One of them is the reliability of high stake tests which is definitely at risk when large subject domains (mathematics, language arts) are measured with relatively few questions and a narrow focus on skills and knowledge. Major decisions like getting a diploma or being promoted to the next grade require a balance of information including in-class performance, interviews, observation, projects, and class work.
Perhaps the most important critical claim is that standardized tests do not measure critical thinking, problem solving, creativity, and other similar important aspects of intelligence. Students who are perfectly intelligent can perform poorly in high-stakes testing, and this can have serious consequences for the student as well as his or her school. High Stakes Testing 3 In my opinion, the first of the three most important issues in high stakes testing is the type of test used.
Large-scale high-stakes testing programs are primarily focused on serving the goals of norming and selection rather than student mastery of content and problem-solving (Pellegrino, Chudowsky, & Glaser, 2001). These two types of testing are almost impossible to reconcile. A second issue of great importance is assessment of learning versus assessment for learning (Stiggins, 2002) There is a distinction between high-stakes testing (assessment of learning) and the formative assessment techniques that teachers may use throughout the year to foster learning (assessment for learning).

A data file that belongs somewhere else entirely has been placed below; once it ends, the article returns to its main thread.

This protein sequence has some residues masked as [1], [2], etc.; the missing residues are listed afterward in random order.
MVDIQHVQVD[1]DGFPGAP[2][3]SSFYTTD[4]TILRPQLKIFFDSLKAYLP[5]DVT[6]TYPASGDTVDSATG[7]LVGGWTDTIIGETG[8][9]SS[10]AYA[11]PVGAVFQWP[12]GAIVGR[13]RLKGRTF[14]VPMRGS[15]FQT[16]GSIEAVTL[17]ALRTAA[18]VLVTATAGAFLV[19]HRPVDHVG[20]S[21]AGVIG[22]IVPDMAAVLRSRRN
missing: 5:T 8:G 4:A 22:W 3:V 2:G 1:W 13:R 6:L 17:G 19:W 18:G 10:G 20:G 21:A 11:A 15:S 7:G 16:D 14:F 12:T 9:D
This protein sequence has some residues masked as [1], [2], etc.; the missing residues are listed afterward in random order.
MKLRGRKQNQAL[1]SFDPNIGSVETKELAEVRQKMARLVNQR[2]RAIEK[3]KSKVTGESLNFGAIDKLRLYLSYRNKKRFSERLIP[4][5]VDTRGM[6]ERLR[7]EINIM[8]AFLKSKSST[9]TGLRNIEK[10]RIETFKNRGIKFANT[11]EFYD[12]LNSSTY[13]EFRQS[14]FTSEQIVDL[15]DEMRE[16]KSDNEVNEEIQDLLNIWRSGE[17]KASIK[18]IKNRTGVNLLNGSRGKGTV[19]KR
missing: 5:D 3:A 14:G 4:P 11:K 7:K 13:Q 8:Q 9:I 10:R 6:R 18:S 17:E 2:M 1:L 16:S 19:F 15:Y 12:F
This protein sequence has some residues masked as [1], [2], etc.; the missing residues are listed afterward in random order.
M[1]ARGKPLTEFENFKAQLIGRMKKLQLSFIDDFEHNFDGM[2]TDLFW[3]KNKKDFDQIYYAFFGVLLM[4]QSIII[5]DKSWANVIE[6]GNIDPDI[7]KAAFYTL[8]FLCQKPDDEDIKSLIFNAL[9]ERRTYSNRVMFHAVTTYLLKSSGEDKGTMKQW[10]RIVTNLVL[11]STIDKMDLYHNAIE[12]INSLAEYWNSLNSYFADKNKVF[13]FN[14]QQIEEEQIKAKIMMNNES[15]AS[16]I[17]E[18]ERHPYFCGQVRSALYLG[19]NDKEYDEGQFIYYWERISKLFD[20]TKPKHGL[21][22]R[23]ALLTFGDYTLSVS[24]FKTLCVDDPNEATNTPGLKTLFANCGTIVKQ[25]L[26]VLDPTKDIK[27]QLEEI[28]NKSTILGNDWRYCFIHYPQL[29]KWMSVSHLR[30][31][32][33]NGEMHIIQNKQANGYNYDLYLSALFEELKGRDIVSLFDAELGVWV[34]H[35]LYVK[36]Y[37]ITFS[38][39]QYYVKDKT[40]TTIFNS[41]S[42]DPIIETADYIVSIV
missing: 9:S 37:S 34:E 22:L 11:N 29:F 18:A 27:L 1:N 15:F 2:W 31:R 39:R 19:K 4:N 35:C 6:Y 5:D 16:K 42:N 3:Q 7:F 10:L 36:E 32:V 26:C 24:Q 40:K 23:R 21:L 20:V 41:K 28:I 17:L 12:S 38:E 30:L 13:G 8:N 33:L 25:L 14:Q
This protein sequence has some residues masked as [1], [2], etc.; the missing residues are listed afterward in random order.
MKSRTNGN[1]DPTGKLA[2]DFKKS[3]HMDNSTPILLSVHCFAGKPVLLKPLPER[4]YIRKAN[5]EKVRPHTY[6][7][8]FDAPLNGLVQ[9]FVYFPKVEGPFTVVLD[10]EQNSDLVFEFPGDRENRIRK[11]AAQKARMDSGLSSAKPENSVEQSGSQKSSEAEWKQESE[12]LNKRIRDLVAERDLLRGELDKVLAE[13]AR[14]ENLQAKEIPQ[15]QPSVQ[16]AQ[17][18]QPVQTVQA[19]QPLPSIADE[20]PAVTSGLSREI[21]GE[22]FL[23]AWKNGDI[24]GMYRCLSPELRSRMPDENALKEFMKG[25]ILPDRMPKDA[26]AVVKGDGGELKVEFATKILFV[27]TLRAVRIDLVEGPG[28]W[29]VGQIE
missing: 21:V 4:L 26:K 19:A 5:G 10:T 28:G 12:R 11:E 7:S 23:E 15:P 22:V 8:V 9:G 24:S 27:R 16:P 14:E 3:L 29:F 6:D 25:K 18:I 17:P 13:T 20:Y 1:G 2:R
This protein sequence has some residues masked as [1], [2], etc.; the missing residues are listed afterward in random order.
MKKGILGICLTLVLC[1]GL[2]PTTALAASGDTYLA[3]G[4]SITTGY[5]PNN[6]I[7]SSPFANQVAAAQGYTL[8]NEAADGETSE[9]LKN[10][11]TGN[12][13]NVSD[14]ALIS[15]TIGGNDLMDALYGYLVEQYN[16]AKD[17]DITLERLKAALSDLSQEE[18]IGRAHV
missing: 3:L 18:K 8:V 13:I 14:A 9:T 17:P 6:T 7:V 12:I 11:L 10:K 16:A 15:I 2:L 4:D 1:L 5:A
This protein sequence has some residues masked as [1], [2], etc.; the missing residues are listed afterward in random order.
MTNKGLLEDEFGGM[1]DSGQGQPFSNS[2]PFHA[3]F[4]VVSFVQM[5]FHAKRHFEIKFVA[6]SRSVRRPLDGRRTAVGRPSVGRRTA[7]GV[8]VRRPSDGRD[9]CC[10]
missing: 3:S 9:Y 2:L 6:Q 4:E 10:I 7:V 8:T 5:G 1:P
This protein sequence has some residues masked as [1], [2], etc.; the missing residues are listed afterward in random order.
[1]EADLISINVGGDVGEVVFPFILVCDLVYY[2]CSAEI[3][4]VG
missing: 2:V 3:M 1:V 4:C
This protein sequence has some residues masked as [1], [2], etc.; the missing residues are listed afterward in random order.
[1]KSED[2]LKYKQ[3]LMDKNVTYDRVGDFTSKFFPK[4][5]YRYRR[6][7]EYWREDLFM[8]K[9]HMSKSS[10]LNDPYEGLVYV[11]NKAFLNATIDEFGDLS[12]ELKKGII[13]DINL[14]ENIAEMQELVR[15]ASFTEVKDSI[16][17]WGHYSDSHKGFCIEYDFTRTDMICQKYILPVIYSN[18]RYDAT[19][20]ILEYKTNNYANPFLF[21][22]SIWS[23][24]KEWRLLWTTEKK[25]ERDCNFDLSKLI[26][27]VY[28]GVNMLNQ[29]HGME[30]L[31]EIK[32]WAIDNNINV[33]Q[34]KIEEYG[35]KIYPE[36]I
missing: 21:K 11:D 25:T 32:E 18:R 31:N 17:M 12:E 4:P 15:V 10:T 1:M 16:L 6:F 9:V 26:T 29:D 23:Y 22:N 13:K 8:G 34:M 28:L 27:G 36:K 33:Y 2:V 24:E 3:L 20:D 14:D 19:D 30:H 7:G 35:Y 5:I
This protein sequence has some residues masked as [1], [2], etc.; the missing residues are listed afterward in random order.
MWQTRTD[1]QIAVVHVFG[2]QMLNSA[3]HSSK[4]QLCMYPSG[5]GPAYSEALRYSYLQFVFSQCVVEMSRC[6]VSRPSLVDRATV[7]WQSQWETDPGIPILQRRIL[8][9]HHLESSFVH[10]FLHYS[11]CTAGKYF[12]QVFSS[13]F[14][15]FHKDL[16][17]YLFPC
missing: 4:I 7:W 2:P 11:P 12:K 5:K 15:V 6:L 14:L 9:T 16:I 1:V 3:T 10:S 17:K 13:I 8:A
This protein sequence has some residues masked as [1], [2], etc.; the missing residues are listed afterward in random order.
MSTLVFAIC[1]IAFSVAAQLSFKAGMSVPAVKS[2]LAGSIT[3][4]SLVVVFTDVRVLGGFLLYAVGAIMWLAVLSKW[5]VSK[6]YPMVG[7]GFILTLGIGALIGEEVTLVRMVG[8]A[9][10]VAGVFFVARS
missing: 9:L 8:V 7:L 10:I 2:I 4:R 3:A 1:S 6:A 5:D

In the case of the former, the goal of the test is to measure what students know or can do. In the case of the latter, the goal of the test is to provide information that will improve student learning. The third most important issue is, in my opinion, the test / curriculum adjustment. Appropriate assessments measure the objectives set out at the classroom level and at the same time reflect curriculum (or content) that has been selected to reach the specified objectives.
To sum up, any decision about a student’s continued education, such as retention, tracking, or graduation, should not be based only on the results of a single test, but should include other relevant and valid information. The classroom is the realm of the teacher. State tests do not tell teachers how to teach, they suggest what should be taught, so there is no reason why students cannot learn how to think critically, solve problems or develop their creativity.
State tests are taken at the end of the year or course, so teachers have the opportunity to diagnose their students’ needs and work on their improvement so that by the time they sit for the tests they can feel confident and succeed as expected. It is only fair to use test results in high-stakes decisions when students have had a real opportunity to master the materials upon which the test is based and this cannot be achieved without an active and professional teacher.
Courtney from Study Moose